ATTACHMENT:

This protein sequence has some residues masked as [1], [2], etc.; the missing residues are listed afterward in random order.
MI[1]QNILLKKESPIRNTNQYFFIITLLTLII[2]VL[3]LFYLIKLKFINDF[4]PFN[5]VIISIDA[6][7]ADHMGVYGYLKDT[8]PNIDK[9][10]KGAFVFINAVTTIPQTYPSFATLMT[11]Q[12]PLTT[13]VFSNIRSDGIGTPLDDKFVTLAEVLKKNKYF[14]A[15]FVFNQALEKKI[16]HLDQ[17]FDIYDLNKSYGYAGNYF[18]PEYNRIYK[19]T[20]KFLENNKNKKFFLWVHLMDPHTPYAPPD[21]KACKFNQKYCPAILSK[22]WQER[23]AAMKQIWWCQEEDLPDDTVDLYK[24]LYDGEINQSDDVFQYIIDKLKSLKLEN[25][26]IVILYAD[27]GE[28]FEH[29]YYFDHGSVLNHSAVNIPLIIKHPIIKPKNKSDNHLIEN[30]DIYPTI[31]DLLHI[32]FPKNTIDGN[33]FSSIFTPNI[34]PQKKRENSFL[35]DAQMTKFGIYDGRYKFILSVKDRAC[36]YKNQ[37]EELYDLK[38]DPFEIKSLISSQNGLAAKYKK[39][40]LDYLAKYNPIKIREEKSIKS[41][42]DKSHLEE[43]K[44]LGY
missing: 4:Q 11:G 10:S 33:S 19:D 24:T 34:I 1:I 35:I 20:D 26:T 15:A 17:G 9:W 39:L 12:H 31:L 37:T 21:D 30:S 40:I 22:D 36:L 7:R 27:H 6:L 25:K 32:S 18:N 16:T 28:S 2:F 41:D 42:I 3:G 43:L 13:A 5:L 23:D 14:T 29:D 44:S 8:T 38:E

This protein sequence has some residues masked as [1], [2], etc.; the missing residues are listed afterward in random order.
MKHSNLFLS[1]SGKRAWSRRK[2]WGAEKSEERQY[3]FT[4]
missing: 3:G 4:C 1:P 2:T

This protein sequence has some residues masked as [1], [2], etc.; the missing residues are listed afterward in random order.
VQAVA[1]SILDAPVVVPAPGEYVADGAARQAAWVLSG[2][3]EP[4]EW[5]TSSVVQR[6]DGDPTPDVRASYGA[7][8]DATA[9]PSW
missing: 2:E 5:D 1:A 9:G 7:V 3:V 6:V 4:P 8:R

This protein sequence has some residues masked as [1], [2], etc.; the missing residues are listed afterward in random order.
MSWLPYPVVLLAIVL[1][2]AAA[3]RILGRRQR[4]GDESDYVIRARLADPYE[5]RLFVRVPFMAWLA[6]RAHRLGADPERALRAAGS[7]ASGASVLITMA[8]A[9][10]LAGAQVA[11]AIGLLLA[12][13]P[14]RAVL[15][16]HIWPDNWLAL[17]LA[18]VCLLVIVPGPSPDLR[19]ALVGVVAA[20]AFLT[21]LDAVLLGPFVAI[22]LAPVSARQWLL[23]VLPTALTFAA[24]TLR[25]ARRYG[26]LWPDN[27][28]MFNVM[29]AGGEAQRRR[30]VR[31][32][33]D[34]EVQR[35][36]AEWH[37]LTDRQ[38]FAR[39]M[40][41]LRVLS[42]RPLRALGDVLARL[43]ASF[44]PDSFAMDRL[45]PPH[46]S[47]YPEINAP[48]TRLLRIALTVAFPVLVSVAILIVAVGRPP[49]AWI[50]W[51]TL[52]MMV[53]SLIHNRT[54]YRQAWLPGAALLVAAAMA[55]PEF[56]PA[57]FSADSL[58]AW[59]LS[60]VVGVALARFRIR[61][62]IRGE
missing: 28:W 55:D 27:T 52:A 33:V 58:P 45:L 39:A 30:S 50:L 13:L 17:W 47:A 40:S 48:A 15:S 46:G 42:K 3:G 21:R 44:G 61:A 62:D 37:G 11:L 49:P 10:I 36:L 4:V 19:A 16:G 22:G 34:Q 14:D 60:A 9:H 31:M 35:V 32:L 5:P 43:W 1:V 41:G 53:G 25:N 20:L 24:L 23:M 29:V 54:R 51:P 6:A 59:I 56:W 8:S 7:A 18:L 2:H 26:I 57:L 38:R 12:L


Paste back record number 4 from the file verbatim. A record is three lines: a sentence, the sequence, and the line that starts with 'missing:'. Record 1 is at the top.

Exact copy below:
This protein sequence has some residues masked as [1], [2], etc.; the missing residues are listed afterward in random order.
MSWLPYPVVLLAIVL[1][2]AAA[3]RILGRRQR[4]GDESDYVIRARLADPYE[5]RLFVRVPFMAWLA[6]RAHRLGADPERALRAAGS[7]ASGASVLITMA[8]A[9][10]LAGAQVA[11]AIGLLLA[12][13]P[14]RAVL[15][16]HIWPDNWLAL[17]LA[18]VCLLVIVPGPSPDLR[19]ALVGVVAA[20]AFLT[21]LDAVLLGPFVAI[22]LAPVSARQWLL[23]VLPTALTFAA[24]TLR[25]ARRYG[26]LWPDN[27][28]MFNVM[29]AGGEAQRRR[30]VR[31][32][33]D[34]EVQR[35][36]AEWH[37]LTDRQ[38]FAR[39]M[40][41]LRVLS[42]RPLRALGDVLARL[43]ASF[44]PDSFAMDRL[45]PPH[46]S[47]YPEINAP[48]TRLLRIALTVAFPVLVSVAILIVAVGRPP[49]AWI[50]W[51]TL[52]MMV[53]SLIHNRT[54]YRQAWLPGAALLVAAAMA[55]PEF[56]PA[57]FSADSL[58]AW[59]LS[60]VVGVALARFRIR[61][62]IRGE
missing: 28:W 55:D 27:T 52:A 33:V 58:P 45:L 39:A 30:S 50:L 13:L 17:W 47:A 40:S 48:A 15:S 46:G 42:K 3:G 21:R 44:G 61:A 62:D 37:G 11:L 49:P 10:I 36:L 4:V 19:A 16:G 22:G 34:Q 14:D 60:A 9:H 31:M 35:V 32:L 5:P 43:W 1:V 41:G 53:G 25:N 20:L 24:L 23:M 29:V 54:R 51:P 6:A 59:I 56:W 8:S 7:A 18:L 2:H 26:I 57:L 38:R 12:L